On Thursday, Ford has declared a quarterly dividend of $0.12 cents, a boost over its prior dividend of about 25 percent. This isn’t wholly uncommon, as many public companies raise their dividends with some degree of regularity. While that’s certainly good news to Ford’s shareholders, it potentially holds especially good tidings for one family in particular.
The founding Ford family, which is still deeply entwined with the automaker, reportedly stands to make at least $34 million as a result of Ford’s dividend boost, Bloomberg is reporting. “[Bloomberg’s] forecasts are based on criteria including company guidance, dividend history, regression analysis and put-call parity,” the site explained.
“You’re getting capital back to the shareholders, you’re paying the family and you’re showcasing your financial strength, so there’s a lot of upside,” said Kevin Tynan, who is an auto analyst for Bloomberg Industries. “Even as the volume growth dissipates a little bit and you still have expensive new product launches, 12 cents and even 15 cents can probably be maintained without too much harm.”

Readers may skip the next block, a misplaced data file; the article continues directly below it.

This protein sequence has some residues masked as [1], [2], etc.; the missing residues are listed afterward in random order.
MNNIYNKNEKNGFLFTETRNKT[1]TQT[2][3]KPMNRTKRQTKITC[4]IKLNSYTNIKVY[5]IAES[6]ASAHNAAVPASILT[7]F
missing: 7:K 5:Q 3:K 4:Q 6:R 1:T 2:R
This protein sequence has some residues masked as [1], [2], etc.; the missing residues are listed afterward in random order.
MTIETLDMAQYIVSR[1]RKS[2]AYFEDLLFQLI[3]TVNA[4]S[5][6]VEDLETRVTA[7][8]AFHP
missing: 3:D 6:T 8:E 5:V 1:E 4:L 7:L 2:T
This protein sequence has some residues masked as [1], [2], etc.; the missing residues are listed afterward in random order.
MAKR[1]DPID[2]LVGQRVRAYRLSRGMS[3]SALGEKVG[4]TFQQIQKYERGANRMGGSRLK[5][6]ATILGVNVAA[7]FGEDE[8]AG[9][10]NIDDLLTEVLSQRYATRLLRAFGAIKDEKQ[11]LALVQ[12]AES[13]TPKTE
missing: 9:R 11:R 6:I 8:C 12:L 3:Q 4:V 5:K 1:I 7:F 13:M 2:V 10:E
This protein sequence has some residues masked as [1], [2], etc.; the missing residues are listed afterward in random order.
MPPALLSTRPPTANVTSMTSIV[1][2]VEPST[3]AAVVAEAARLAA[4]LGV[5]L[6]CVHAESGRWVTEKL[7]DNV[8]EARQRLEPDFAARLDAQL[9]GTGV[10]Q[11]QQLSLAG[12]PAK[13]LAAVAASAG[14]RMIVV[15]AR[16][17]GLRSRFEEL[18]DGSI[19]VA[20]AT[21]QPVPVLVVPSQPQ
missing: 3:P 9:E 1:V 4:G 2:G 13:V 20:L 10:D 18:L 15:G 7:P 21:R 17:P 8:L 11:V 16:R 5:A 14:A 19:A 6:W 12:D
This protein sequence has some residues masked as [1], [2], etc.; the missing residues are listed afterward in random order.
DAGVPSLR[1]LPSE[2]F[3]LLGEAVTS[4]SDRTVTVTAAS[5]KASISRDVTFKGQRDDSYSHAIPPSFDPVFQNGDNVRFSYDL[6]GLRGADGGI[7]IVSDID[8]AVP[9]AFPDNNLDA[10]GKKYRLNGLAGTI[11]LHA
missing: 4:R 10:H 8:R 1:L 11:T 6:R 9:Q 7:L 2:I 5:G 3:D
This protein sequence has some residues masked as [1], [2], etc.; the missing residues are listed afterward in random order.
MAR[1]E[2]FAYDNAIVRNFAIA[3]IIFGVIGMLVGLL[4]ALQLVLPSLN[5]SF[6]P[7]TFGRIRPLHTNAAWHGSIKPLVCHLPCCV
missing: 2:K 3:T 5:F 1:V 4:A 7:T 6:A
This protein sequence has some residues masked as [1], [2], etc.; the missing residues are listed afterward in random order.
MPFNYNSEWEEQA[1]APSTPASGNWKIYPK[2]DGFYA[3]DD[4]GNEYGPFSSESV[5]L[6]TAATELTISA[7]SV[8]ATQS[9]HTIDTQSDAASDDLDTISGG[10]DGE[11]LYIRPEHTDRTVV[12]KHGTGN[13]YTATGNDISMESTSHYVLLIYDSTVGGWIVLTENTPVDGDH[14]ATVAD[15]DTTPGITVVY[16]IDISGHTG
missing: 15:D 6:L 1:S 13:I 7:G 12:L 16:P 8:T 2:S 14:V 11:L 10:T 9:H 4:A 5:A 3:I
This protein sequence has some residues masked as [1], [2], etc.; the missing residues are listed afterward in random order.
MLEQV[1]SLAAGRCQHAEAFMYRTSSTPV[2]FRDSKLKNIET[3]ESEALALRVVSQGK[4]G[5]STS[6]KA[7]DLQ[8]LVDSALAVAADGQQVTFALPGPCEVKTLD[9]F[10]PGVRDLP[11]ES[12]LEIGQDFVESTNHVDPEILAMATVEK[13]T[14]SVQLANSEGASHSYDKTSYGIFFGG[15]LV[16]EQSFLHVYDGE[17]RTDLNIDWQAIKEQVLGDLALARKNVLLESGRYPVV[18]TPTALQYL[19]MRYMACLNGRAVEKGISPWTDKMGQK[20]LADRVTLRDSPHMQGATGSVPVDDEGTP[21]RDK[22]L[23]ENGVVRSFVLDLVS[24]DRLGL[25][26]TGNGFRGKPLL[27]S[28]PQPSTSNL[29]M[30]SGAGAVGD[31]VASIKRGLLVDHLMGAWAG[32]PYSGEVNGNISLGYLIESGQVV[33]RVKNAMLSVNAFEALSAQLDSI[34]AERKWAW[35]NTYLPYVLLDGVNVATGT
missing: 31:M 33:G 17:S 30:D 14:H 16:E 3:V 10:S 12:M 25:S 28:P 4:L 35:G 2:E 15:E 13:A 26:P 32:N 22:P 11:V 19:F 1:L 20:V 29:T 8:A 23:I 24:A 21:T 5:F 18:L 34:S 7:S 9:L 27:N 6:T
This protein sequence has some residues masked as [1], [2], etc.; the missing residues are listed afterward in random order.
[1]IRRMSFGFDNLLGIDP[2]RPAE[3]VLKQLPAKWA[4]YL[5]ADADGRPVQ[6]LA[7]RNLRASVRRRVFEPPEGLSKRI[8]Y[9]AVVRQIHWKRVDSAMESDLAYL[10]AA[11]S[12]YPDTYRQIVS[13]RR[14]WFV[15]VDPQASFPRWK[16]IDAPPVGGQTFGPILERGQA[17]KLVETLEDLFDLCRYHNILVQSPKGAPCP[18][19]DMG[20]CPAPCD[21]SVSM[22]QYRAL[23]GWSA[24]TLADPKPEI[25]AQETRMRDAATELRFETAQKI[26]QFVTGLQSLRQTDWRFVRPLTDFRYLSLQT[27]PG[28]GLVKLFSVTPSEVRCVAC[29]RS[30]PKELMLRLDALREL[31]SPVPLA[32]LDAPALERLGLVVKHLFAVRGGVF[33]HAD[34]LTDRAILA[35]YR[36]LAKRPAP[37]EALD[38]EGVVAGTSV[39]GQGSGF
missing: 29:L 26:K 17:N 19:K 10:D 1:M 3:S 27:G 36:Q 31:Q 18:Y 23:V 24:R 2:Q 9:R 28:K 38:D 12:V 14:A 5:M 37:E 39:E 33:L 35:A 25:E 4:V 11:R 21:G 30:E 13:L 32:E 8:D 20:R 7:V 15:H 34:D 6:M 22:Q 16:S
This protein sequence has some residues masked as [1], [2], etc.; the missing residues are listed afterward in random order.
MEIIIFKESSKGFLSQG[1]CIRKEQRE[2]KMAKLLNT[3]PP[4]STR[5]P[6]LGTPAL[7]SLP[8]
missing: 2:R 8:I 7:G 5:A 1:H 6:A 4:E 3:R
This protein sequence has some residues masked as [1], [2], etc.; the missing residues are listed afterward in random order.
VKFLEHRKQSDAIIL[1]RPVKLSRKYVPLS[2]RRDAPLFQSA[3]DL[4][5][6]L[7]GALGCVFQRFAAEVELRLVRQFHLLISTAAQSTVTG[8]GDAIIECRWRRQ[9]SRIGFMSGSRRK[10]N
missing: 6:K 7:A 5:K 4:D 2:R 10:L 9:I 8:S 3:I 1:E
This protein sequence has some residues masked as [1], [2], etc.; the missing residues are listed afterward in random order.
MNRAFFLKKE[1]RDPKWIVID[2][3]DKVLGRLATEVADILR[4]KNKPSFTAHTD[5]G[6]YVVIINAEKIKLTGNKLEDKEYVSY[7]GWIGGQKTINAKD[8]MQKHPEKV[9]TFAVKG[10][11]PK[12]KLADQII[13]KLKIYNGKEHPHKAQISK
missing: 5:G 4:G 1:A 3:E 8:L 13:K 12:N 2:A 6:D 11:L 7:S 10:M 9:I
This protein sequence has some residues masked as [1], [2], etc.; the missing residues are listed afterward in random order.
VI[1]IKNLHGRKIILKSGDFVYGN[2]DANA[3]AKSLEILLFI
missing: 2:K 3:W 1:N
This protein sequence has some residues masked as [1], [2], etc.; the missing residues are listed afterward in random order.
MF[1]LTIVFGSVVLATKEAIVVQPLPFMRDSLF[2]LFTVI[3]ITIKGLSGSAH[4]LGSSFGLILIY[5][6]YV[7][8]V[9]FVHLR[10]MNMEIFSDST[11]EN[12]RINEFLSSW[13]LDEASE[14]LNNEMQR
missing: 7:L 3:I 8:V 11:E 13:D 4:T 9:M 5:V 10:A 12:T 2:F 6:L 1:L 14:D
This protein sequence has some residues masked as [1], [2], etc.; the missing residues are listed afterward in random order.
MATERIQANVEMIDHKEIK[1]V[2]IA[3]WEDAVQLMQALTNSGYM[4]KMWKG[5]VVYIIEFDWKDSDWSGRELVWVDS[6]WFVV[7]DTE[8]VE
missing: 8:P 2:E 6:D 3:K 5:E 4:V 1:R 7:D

Ford’s pretax profit increased to roughly $8.5 billion in 2013 – the automaker’s best sales year domestically in six years, and with record deliveries achieved in China. Members of the Ford family, including Executive Chair Bill Ford who is the great-grandson of the company’s founder Henry Ford, are the exclusive owners of 70.9 million Class B shares, a special class of stock that gives them 40 percent voting power, Bloomberg said.
Bob Shanks, Ford’s CFO, told reporters back in December that Ford’s goal was to “provide a regular, growing dividend that is sustainable,” though he declined to comment on whether Ford was planning to hike the dividend this year, which apparently, it has. Ford spokesperson Jay Cooney said on Thursday that the dividend is a board matter that the company doesn’t discuss publicly.